By Dr. Jessica Costa, Instruction Partners team

This post includes:

  • a brief overview of how language objectives can reinforce foundational skills for multilingual learners,
  • a free and practical guide for leading programs that center language development in Tier 1 reading instruction, and
  • short videos of instructional leaders and teachers sharing how they plan to implement language objectives alongside foundational reading skills during the 2023–24 school year.



To help multilingual learners (MLs)—referred to as English learners (ELs) in federal documents—read proficiently, educators must center language development in Tier 1 reading instruction.

Both language and literacy are critical domains of early education and require the development of similar knowledge and skills. The academic standards of the two domains in early grades share an emphasis on background knowledge, meaning making, and expression. However, there are subtle differences between language and literacy development that are critical to consider in order to ensure that MLs get the most out of early literacy instruction. Though connected to the core literacy standards, English language development (ELD) and/or Spanish language development (SLD) standards provide a distinct focus on building knowledge about the new language and how it works as well as what students need to do with language to accomplish content-specific tasks. When reading instruction is delivered without this explicit attention to language, MLs are denied opportunities to develop literacy skills.

Language objectives are an effective tool to ensure that there is dedicated support for language development during Tier 1 reading instruction. Many educators are familiar with using content objectives to identify what they want students to learn and understand by the end of a lesson. Language objectives take content objectives one step further—they identify how students will authentically use language to engage with the content of the lesson, in alignment with the four domains of speaking, listening, reading, and writing. In other words, language objectives reinforce content objectives to make sure that students are practicing the target language.

When focused exclusively on discrete skill-building, foundational skills lessons omit any opportunity for multilingual learners to advance oracy skills through authentic language use.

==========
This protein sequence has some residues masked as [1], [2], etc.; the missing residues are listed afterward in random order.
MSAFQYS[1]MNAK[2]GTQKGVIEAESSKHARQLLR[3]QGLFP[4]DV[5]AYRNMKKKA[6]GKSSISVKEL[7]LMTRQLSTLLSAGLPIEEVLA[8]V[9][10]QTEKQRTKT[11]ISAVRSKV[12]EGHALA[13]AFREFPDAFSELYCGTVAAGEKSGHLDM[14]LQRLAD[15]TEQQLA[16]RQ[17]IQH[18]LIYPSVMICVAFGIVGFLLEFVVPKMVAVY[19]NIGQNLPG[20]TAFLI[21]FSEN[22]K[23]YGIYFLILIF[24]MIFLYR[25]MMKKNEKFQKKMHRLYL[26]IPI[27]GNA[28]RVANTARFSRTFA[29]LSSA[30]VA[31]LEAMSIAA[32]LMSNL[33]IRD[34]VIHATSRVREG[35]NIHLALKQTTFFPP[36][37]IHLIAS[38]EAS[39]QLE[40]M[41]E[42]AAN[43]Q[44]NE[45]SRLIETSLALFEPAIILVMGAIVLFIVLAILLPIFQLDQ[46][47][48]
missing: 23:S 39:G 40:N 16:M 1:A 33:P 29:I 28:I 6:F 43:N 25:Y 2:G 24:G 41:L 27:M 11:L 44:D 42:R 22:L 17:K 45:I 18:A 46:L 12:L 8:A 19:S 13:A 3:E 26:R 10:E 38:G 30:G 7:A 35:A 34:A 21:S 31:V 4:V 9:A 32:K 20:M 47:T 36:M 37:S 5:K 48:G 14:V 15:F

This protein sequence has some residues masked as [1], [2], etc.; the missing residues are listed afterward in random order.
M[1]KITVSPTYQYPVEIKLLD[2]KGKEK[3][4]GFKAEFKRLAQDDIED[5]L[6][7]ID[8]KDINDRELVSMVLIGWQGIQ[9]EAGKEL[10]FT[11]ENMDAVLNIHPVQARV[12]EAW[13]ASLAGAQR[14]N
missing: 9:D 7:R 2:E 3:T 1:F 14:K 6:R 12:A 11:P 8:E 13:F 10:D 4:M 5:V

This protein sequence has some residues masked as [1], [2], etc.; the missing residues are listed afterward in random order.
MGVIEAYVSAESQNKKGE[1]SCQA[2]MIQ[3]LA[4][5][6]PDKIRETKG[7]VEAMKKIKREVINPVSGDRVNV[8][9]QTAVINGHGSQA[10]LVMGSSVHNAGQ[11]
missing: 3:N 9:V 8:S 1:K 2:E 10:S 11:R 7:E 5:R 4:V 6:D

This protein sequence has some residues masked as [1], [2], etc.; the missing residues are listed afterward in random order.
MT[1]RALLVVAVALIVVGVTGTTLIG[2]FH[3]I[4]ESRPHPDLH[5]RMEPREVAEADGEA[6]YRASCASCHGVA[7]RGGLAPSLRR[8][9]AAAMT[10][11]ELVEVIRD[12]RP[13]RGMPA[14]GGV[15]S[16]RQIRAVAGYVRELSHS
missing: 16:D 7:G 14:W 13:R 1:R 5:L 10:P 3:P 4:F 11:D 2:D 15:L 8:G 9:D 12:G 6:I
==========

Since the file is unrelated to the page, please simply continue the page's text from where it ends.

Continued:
For example, let’s say an early literacy teacher in an ELD program is teaching the alphabet. They can reinforce the content objective—reciting the alphabet—with the following language objective:

Retell personal experiences and/or make personal connections.

To meet this objective, the teacher could prompt students to share personal experiences with the alphabet:

When I first started learning the alphabet, I ___.

___ helps me remember the alphabet and the names of the letters.

Alternatively, the teacher could help students make personal connections to their languages:

The alphabet in my language has ___, but the English one does not (or vice versa).

OR, ___ is the same in the alphabet in my language and English.

Language objectives allow MLs to make meaning of the foundational skills they’re learning within the context of their personal experiences and languages.

This is especially important during foundational skills instructional blocks. When focused exclusively on discrete skill-building, foundational skills lessons omit any opportunity for MLs to advance oracy skills through authentic language use.

It’s important to note that there is no one “right” language objective to reinforce a given foundational skill—teachers should feel empowered to decide where to focus based on their students’ demonstrated needs. And, though the example shared above is set in an ELD program, language objectives can be applied to any language of instruction (including dual language programs).